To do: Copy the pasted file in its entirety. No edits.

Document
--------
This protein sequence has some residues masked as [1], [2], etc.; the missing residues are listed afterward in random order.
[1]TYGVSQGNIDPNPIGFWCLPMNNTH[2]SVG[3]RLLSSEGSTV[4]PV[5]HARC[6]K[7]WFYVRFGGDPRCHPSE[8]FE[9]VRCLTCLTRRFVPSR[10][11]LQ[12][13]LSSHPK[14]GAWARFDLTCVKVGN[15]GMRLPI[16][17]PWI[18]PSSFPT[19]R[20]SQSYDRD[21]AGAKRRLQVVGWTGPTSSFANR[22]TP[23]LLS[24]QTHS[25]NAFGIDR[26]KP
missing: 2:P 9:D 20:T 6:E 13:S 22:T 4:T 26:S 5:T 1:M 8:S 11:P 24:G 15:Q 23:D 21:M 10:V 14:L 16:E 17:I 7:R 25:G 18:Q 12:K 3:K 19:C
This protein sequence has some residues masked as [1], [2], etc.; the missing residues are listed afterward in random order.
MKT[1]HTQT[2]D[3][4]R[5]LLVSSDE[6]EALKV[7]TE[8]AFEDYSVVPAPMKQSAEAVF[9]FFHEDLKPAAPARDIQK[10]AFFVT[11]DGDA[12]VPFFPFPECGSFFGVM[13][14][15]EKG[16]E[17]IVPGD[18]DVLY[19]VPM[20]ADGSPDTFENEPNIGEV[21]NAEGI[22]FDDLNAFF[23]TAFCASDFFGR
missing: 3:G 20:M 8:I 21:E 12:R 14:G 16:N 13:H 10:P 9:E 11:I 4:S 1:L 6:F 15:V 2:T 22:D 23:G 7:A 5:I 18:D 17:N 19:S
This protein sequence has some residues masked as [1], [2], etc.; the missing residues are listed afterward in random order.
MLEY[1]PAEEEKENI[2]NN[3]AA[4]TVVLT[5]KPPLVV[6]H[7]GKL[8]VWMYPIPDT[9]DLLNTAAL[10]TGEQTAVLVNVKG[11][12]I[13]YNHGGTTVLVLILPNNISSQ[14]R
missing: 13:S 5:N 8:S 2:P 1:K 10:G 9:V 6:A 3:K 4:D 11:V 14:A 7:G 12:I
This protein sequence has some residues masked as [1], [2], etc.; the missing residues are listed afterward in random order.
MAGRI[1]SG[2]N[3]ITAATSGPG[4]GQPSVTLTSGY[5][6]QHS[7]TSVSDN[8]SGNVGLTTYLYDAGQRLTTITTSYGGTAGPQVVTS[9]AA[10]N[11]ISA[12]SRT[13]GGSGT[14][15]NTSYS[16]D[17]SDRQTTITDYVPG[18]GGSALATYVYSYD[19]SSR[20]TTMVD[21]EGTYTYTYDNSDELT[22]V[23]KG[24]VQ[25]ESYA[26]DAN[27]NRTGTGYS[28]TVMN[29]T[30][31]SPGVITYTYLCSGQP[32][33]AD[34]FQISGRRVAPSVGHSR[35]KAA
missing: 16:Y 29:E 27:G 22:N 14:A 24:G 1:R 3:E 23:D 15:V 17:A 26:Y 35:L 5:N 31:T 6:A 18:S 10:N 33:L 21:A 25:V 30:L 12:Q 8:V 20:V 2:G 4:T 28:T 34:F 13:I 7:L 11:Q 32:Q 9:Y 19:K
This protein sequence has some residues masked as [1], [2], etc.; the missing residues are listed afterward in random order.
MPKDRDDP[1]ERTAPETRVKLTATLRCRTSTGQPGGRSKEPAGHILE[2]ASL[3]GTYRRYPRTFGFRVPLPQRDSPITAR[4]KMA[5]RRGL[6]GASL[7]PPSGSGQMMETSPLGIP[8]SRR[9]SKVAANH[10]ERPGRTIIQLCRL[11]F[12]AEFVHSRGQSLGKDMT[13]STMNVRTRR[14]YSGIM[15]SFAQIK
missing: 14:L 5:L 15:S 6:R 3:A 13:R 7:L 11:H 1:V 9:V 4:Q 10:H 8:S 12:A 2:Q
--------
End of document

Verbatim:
This protein sequence has some residues masked as [1], [2], etc.; the missing residues are listed afterward in random order.
[1]TYGVSQGNIDPNPIGFWCLPMNNTH[2]SVG[3]RLLSSEGSTV[4]PV[5]HARC[6]K[7]WFYVRFGGDPRCHPSE[8]FE[9]VRCLTCLTRRFVPSR[10][11]LQ[12][13]LSSHPK[14]GAWARFDLTCVKVGN[15]GMRLPI[16][17]PWI[18]PSSFPT[19]R[20]SQSYDRD[21]AGAKRRLQVVGWTGPTSSFANR[22]TP[23]LLS[24]QTHS[25]NAFGIDR[26]KP
missing: 2:P 9:D 20:T 6:E 13:S 22:T 4:T 26:S 5:T 1:M 8:S 11:P 24:G 15:Q 23:D 21:M 10:V 14:L 16:E 17:I 7:R 25:G 18:Q 12:K 3:K 19:C
This protein sequence has some residues masked as [1], [2], etc.; the missing residues are listed afterward in random order.
MKT[1]HTQT[2]D[3][4]R[5]LLVSSDE[6]EALKV[7]TE[8]AFEDYSVVPAPMKQSAEAVF[9]FFHEDLKPAAPARDIQK[10]AFFVT[11]DGDA[12]VPFFPFPECGSFFGVM[13][14][15]EKG[16]E[17]IVPGD[18]DVLY[19]VPM[20]ADGSPDTFENEPNIGEV[21]NAEGI[22]FDDLNAFF[23]TAFCASDFFGR
missing: 3:G 20:M 8:I 21:E 12:R 14:G 16:N 13:H 10:P 9:E 11:I 4:S 1:L 6:F 15:V 2:T 22:D 23:G 7:A 5:I 18:D 17:N 19:S
This protein sequence has some residues masked as [1], [2], etc.; the missing residues are listed afterward in random order.
MLEY[1]PAEEEKENI[2]NN[3]AA[4]TVVLT[5]KPPLVV[6]H[7]GKL[8]VWMYPIPDT[9]DLLNTAAL[10]TGEQTAVLVNVKG[11][12]I[13]YNHGGTTVLVLILPNNISSQ[14]R
missing: 13:S 5:N 8:S 2:P 1:K 10:G 9:V 6:A 3:K 4:D 11:V 14:A 7:G 12:I
This protein sequence has some residues masked as [1], [2], etc.; the missing residues are listed afterward in random order.
MAGRI[1]SG[2]N[3]ITAATSGPG[4]GQPSVTLTSGY[5][6]QHS[7]TSVSDN[8]SGNVGLTTYLYDAGQRLTTITTSYGGTAGPQVVTS[9]AA[10]N[11]ISA[12]SRT[13]GGSGT[14][15]NTSYS[16]D[17]SDRQTTITDYVPG[18]GGSALATYVYSYD[19]SSR[20]TTMVD[21]EGTYTYTYDNSDELT[22]V[23]KG[24]VQ[25]ESYA[26]DAN[27]NRTGTGYS[28]TVMN[29]T[30][31]SPGVITYTYLCSGQP[32][33]AD[34]FQISGRRVAPSVGHSR[35]KAA
missing: 16:Y 29:E 27:G 22:N 14:A 24:G 1:R 3:E 23:D 15:V 17:A 26:Y 35:L 5:N 31:T 6:A 18:S 10:N 33:L 21:A 25:V 30:L 12:Q 8:V 20:V 2:G 4:T 28:T 34:F 13:I 7:L 11:Q 32:Q 9:Y 19:K
This protein sequence has some residues masked as [1], [2], etc.; the missing residues are listed afterward in random order.
MPKDRDDP[1]ERTAPETRVKLTATLRCRTSTGQPGGRSKEPAGHILE[2]ASL[3]GTYRRYPRTFGFRVPLPQRDSPITAR[4]KMA[5]RRGL[6]GASL[7]PPSGSGQMMETSPLGIP[8]SRR[9]SKVAANH[10]ERPGRTIIQLCRL[11]F[12]AEFVHSRGQSLGKDMT[13]STMNVRTRR[14]YSGIM[15]SFAQIK
missing: 14:L 5:L 15:S 6:R 3:A 13:R 7:L 11:H 1:V 9:V 4:Q 10:H 8:S 12:A 2:Q